The carnage was particularly gruesome on board the ships anchored in Pearl Harbor. About half of the approximately 2,300 Americans killed that day were aboard the Arizona, which sunk with devastating speed when its ammunition supply was blown up. Altogether, 18 ships were sunk or badly damaged, and 200 aircraft were destroyed, but the Japanese knew almost immediately that the attack had not truly been a success. By chance, the U.S. Pacific Fleet's three aircraft carriers, the Lexington, Enterprise, and Saratoga, were out of port and escaped any damage. Along with the battleships, they had been the primary targets. Because they survived, so did the U.S. capability to project its power deep into the Pacific.
On December 8, President Roosevelt made his unforgettable speech. "Yesterday, December 7, 1941, a date which will live in infamy, the United States of America was suddenly and deliberately attacked by naval and air forces of the Empire of Japan," the president told the nation. He also asked Congress to declare war on Japan, which it did the next day, almost unanimously. Jeannette Rankin, a Republican representative from Montana and an avowed pacifist, who had also voted against U.S. entry into World War I in 1917, cast the one dissenting vote. The U.S. quickly became embroiled in the Second World War, in the Pacific against Japan and in Europe against Germany and Italy. After a series of initial setbacks in the Pacific, the U.S. prevailed, ultimately ending the war, in 1945, with the atomic bombings of the Japanese cities of Hiroshima and Nagasaki.
Pearl Harbor continues to fascinate people around the globe. The attack will long be remembered as a turning point in history. Every year, thousands of tourists visit the site of the battle, including the monument over the watery grave of the Arizona and its fallen sailors www.arizonamemorial.org/memorial.html. For more information about Pearl Harbor, visit National Geographic at plasma.nationalgeographic.com/pearlharbor or ABC News at abcnews.go.com/sections/ us/ DailyNews/ pearlharbor_intro.html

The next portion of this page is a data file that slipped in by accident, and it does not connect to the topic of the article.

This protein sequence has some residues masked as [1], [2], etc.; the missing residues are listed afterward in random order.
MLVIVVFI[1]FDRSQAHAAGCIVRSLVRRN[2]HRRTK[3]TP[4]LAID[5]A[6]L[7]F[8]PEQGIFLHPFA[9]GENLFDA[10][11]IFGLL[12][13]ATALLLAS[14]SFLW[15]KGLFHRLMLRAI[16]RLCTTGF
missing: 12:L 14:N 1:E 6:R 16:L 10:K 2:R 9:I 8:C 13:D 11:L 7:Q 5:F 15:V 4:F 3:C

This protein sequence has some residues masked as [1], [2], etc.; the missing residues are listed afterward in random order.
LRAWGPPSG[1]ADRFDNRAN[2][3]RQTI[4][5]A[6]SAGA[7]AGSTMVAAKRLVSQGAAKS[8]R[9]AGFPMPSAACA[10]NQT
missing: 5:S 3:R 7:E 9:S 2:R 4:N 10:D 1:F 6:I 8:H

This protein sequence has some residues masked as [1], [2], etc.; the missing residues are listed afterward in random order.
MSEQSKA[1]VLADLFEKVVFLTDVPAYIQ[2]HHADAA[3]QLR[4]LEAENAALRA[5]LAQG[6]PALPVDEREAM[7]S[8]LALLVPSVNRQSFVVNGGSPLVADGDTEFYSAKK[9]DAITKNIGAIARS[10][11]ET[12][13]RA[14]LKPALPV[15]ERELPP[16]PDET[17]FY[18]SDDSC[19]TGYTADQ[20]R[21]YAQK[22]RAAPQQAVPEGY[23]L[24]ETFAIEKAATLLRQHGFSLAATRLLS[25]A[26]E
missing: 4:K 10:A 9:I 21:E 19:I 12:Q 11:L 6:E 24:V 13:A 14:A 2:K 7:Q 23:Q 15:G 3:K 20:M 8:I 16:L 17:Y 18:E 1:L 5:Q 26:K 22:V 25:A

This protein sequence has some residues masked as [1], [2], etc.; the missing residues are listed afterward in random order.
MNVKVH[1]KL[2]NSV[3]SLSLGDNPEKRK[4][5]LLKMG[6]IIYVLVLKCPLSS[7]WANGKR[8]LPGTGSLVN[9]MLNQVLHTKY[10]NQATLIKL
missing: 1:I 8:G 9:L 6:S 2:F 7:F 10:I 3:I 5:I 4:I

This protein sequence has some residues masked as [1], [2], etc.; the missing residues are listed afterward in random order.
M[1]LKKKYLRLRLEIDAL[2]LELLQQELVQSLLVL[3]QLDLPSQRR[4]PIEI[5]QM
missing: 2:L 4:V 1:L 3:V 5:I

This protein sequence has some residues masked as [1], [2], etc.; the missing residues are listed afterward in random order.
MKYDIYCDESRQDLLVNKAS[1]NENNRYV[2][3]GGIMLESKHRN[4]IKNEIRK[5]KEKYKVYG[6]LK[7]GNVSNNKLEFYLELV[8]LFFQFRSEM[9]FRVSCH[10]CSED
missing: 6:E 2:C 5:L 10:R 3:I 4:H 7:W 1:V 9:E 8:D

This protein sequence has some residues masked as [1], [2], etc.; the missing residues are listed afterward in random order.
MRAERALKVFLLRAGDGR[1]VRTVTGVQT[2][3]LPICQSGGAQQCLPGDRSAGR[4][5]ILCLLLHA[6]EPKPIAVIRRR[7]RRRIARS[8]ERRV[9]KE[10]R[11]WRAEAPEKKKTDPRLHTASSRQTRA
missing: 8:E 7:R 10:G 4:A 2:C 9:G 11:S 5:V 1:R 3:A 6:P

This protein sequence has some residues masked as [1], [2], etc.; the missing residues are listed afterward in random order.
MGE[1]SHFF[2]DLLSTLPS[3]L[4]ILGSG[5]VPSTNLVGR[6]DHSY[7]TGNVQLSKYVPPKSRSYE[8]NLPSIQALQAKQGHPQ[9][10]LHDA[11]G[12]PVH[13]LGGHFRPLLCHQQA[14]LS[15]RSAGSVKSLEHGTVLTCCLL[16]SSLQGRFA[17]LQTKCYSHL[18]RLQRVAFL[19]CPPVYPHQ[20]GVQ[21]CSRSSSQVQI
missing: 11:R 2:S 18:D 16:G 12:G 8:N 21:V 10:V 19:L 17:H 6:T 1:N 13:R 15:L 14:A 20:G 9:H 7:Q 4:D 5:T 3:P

SCIENCE IN THE NEWS
By Peter Falcier
Scientists Attempt to Create Human Clone
Advanced Cell Technology (ACT) claimed on November 25, 2001, that it had created the first human embryos ever produced by cloning. Out of 71 eggs that had had their own genetic material replaced with that of adult cells, three early embryos grew a few hours before dying. Two eggs each got to the four-cell stage, and one reached "at least" six cells, reported ACT. Twenty-two eggs that were chemically stimulated to grow into embryos with their own genetic material lived as long as 5 days, at which point they consisted of 100 cells. But those cell clusters did not have the eagerly sought stem cells that scientists had hoped to harvest, and those, too, died. The researchers hope to create early-stage embryos from which they can gather stem cells that will grow into any kind of cell in the body, and use them to treat people with conditions such as diabetes, brain or nerve damage, heart failure, and other disorders of tissues. ACT's announcement prompted widespread criticism, with some voicing concern that the technique could lead to cloning of a human being.
Sweating Fights Off Germs
Exercise is good for you, not only for the reasons you might think. Breaking a sweat can help keep your body healthy by fighting off bacteria. As reported in the October 2001 issue of Nature Immunology -- Doctor Birgit Schittek and other researchers in Germany, found that the body's sweat glands make, along with sweat, a protein the researchers called dermicidin. "Dermicidin can probably limit an infection very early," Schittek told Reuters Health. "Sweating is in this way a first line of defense against infectious agents. This is the first antimicrobial (agent) found which is produced by cells in the human skin and which is permanently produced--this means that it provides a constant protection against invading microorganisms." Schittek and her team found that dermicidin fended off many types of bacteria, including Escherichia coli (E. coli) and E. faecalis, two bacteria normally present in the gut, but that also infect wounds or contaminate food. Dermicidin also fought Staphylococcus aureus, a bacterium that often causes skin infections, and Candida albicans, a fungus that also causes infections.
Global Warming Changes Mosquito